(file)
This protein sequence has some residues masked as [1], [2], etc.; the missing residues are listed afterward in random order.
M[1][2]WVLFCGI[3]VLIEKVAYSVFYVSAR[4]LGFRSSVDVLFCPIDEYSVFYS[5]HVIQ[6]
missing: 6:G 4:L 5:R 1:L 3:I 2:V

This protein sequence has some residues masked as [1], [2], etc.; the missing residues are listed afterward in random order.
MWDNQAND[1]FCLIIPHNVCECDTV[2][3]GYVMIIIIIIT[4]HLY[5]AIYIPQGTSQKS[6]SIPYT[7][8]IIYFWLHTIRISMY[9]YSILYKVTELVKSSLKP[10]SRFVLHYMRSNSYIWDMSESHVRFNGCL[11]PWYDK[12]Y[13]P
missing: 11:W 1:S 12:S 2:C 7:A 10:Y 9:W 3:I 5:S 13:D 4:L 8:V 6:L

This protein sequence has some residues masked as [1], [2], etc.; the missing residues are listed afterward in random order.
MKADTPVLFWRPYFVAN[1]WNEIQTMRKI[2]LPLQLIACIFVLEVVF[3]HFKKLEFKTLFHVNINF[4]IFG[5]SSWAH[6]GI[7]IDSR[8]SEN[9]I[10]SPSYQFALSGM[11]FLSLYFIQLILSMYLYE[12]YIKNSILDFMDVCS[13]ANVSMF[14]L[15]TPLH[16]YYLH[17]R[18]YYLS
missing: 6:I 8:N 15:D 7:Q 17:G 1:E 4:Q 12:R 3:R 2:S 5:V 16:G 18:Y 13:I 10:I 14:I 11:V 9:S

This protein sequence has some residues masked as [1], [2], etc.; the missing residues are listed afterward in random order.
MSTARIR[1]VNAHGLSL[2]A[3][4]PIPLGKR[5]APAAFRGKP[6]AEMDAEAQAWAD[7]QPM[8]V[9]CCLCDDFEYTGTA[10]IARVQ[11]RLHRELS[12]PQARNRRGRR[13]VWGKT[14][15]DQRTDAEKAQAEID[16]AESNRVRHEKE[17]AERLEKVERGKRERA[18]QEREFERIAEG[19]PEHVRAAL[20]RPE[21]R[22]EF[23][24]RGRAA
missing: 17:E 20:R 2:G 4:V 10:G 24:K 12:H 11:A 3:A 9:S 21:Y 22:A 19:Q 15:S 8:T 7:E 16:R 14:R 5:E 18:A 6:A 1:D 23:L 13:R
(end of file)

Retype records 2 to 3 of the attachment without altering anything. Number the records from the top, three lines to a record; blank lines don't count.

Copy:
This protein sequence has some residues masked as [1], [2], etc.; the missing residues are listed afterward in random order.
MWDNQAND[1]FCLIIPHNVCECDTV[2][3]GYVMIIIIIIT[4]HLY[5]AIYIPQGTSQKS[6]SIPYT[7][8]IIYFWLHTIRISMY[9]YSILYKVTELVKSSLKP[10]SRFVLHYMRSNSYIWDMSESHVRFNGCL[11]PWYDK[12]Y[13]P
missing: 11:W 1:S 12:S 2:C 7:A 10:Y 9:W 3:I 5:S 13:D 4:L 8:V 6:L

This protein sequence has some residues masked as [1], [2], etc.; the missing residues are listed afterward in random order.
MKADTPVLFWRPYFVAN[1]WNEIQTMRKI[2]LPLQLIACIFVLEVVF[3]HFKKLEFKTLFHVNINF[4]IFG[5]SSWAH[6]GI[7]IDSR[8]SEN[9]I[10]SPSYQFALSGM[11]FLSLYFIQLILSMYLYE[12]YIKNSILDFMDVCS[13]ANVSMF[14]L[15]TPLH[16]YYLH[17]R[18]YYLS
missing: 6:I 8:N 15:D 7:Q 17:G 1:E 4:Q 12:R 3:R 2:S 5:V 16:G 18:Y 13:I 10:I 14:I 11:V 9:S